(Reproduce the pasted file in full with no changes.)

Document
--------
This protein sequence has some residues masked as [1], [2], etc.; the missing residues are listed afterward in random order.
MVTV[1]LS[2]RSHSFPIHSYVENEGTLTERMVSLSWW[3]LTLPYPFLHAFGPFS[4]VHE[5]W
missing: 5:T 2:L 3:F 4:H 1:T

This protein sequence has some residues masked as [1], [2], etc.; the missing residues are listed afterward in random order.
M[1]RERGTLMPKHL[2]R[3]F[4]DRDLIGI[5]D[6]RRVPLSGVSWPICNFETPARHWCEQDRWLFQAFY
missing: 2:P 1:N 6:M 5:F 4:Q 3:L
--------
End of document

This protein sequence has some residues masked as [1], [2], etc.; the missing residues are listed afterward in random order.
MVTV[1]LS[2]RSHSFPIHSYVENEGTLTERMVSLSWW[3]LTLPYPFLHAFGPFS[4]VHE[5]W
missing: 5:T 2:L 3:F 4:H 1:T

This protein sequence has some residues masked as [1], [2], etc.; the missing residues are listed afterward in random order.
M[1]RERGTLMPKHL[2]R[3]F[4]DRDLIGI[5]D[6]RRVPLSGVSWPICNFETPARHWCEQDRWLFQAFY
missing: 2:P 1:N 6:M 5:F 4:Q 3:L